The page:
Government of Saskatchewan
The north east and east central regions saw the most rain, with the highest amount reported in the Spruce Home and Rhein areas with 32 mm. The Barthel area reported 21 mm, the Turtleford and Meadow Lake areas reported 14 mm and Melfort reported 10 mm. Most farmers need more rain, especially in the southern and west central regions of the province, where it is needed to sustain crop and pasture growth.
Crop development is normal for this time of year in most areas, with oilseed crops reported as behind other crops. Provincially, 62 per cent of the fall cereals, 81 per cent of the spring cereals, 70 per cent of the oilseed crops and 81 per cent of the pulse crops are at a normal stage of development for this time of year.
This week, many areas of the province experienced strong dry winds, resulting in crop damage, rapidly drying soils and delayed herbicide application. Delayed herbicide applications have allowed weeds to establish which has resulted in many areas moving past the point of effectively controlling them.
The topsoil moisture across the province is declining due to very high temperatures and non-stop winds. There were small reports of rain in the province with very few areas receiving enough to alleviate the stress caused by extremely dry conditions. Producers reported that dry conditions and cool temperatures have greatly slowed hay and pasture growth, with some concerned about their ability to support cattle throughout the summer without more rain.
Provincially, moisture levels on crop and hay and pasture land have fallen, particularly in areas that received little to no rainfall this week. Cropland topsoil moisture is rated as two per cent surplus, 56 per cent adequate, 36 per cent short and six per cent very short. Hay and pasture land topsoil moisture is rated as zero per cent surplus, 45 per cent adequate, 42 per cent short and 13 per cent very short.
Moderately warm temperatures have also helped with crop development, and farmers are hopeful with the recent rains that this will continue. The lack of rainfall across the majority of the province has delayed hay land growth and will likely delay the timing of the first cut, as well as reduce the yield.
Dry topsoil moisture conditions have resulted in delayed emergence and development of later and smaller seeded crops. There have been reports of flea beetle damage in most regions, affecting canola development for some.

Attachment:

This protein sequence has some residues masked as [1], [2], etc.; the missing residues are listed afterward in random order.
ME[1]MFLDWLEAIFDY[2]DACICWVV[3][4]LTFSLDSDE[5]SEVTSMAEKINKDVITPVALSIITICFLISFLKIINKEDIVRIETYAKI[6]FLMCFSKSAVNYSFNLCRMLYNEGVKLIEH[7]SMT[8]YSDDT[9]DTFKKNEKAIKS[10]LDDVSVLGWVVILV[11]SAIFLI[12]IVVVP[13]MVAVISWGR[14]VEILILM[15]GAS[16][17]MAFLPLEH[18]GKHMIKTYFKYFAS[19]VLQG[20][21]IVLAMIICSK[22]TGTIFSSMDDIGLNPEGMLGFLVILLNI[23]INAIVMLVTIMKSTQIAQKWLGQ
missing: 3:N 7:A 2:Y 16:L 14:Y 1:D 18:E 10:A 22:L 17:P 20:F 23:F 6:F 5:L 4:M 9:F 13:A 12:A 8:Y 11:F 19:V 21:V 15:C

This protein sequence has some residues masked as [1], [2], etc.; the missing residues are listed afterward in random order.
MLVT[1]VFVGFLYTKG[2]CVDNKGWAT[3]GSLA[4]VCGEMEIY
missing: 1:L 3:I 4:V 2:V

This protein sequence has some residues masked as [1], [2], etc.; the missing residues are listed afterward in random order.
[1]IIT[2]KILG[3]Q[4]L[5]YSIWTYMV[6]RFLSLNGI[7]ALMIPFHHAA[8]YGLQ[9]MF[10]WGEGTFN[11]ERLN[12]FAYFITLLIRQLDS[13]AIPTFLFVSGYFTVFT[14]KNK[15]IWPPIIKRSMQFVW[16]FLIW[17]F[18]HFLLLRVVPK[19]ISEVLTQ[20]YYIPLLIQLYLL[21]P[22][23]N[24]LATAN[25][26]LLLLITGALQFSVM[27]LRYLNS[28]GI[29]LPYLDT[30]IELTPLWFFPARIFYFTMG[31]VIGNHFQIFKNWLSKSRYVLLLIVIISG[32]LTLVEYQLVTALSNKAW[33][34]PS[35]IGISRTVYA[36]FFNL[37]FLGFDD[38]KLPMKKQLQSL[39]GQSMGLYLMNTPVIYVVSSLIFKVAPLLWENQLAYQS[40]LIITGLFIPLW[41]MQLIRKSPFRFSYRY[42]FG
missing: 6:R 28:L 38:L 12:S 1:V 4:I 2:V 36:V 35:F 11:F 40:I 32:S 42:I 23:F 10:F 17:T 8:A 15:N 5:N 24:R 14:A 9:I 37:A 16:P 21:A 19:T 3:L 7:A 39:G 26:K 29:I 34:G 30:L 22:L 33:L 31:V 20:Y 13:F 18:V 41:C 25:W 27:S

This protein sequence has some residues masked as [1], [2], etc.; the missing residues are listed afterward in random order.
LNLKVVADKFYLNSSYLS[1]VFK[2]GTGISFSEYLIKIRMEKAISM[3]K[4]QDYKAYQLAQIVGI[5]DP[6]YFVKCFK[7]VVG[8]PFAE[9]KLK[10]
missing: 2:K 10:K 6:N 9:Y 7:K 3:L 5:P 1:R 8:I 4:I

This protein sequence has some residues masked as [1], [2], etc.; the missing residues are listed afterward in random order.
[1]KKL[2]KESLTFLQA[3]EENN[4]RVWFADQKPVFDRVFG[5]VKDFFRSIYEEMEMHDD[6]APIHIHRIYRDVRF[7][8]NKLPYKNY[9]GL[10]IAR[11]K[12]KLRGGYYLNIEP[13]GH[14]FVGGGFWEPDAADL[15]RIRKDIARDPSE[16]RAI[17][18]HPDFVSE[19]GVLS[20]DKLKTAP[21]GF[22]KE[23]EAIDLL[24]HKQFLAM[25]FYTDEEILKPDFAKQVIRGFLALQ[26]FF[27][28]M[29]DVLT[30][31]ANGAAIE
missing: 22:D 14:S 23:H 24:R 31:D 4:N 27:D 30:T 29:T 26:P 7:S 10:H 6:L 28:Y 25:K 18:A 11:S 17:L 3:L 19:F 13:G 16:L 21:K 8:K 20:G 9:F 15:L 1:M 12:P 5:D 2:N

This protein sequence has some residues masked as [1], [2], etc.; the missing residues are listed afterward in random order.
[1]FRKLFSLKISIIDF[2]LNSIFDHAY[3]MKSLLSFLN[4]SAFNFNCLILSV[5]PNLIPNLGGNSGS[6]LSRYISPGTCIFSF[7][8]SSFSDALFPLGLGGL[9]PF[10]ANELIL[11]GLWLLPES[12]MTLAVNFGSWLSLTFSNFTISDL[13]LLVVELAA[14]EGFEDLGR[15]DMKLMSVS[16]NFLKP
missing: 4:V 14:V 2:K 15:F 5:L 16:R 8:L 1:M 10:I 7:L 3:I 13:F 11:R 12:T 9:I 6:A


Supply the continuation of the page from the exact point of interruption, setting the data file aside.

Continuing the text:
Farmers have been busy spraying when they can, scouting fields and performing other farm tasks. There have been isolated reports of frost, mainly in the central and northern regions; damage is not yet known, but the crop of most concern is canola. There have also been reports of damage from flea beetle, cutworms, gophers and root rot diseases.
Most areas of the northeast region received rainfall this past week. Most of the rain was welcome, but farmers in some areas did report that they did not receive enough to improve the moisture conditions of their soils. Areas around Spruce Home received the highest amount of rain in the region this week, with some crop reporters receiving 32 mm. The Garrick area received 15 mm, the Melfort area 10 mm, the Nipawin and Arborfield areas eight mm and the Vonda area five mm.
Moisture conditions have slightly decreased this week, with less land rated as adequate and more rated as short or very short for moisture. Crop land topsoil moisture is rated as nine per cent surplus, 68 per cent adequate, 22 per cent short and one per cent very short. Hay and pasture land topsoil moisture is rated as eleven per cent surplus, 69 per cent adequate and 20 per cent short.
Most of the crops in the northeast are behind to normal in their development stage. The cool temperatures in spring have slowed down growth in many areas. Warm temperatures and sunshine are desired to help speed up crop development.
Regionally, 68 per cent of the fall cereals,79 per cent of the spring cereals, 65 per cent of the oilseed crops and 83 per cent of the pulse crops are at their normal stages of development for this time of year. Fourteen per cent of the fall cereals, 14 per cent of the spring cereals, 30 per cent of the oilseed crops and nine per cent of the pulse crops are behind in crop development.
Farmers are busy in-crop spraying, moving cattle out to pasture and starting to think about haying. There were reports of hard frost at the end of the week and crop damage is expected to be severe in some areas. Flea beetles were also an issue in the region, causing damage to newly-emerged canola that had just been reseeded.
There were scattered showers throughout the northwest region this week, with rainfall ranging from nil to 21 mm in the Barthel area. The Turtleford and Meadow Lake areas received 14 mm, the Mayfair area 12 mm and the Hafford, Speers and St. Walburg areas eight mm.
Due to reduced rainfall this past week, moisture conditions have decreased with less land being rated as surplus and more being rated as short. Crop land topsoil moisture is rated as four per cent surplus, 75 per cent adequate and 21 per cent short. Hay and pasture land topsoil moisture is rated as zero per cent surplus, 74 per cent adequate, 24 per cent short and two per cent very short.
Development of crops, hay and pasture in the northwest had been slow in previous weeks due to the cool temperatures, high winds and increasingly dry conditions. Now that some moisture and warmer temperatures have been received crops are growing quickly.
Regionally, 87 per cent of the spring cereals, 79 per cent of the oilseed crops and 91 per cent of the pulse crops are at their normal stages of development for this time of year. Ten per cent of the spring cereals, 18 per cent of the oilseed crops and seven per cent of the pulse crops are behind schedule in their development.
Farmers are busy spraying herbicides when able and assessing damage in canola fields that experienced frost over the past week.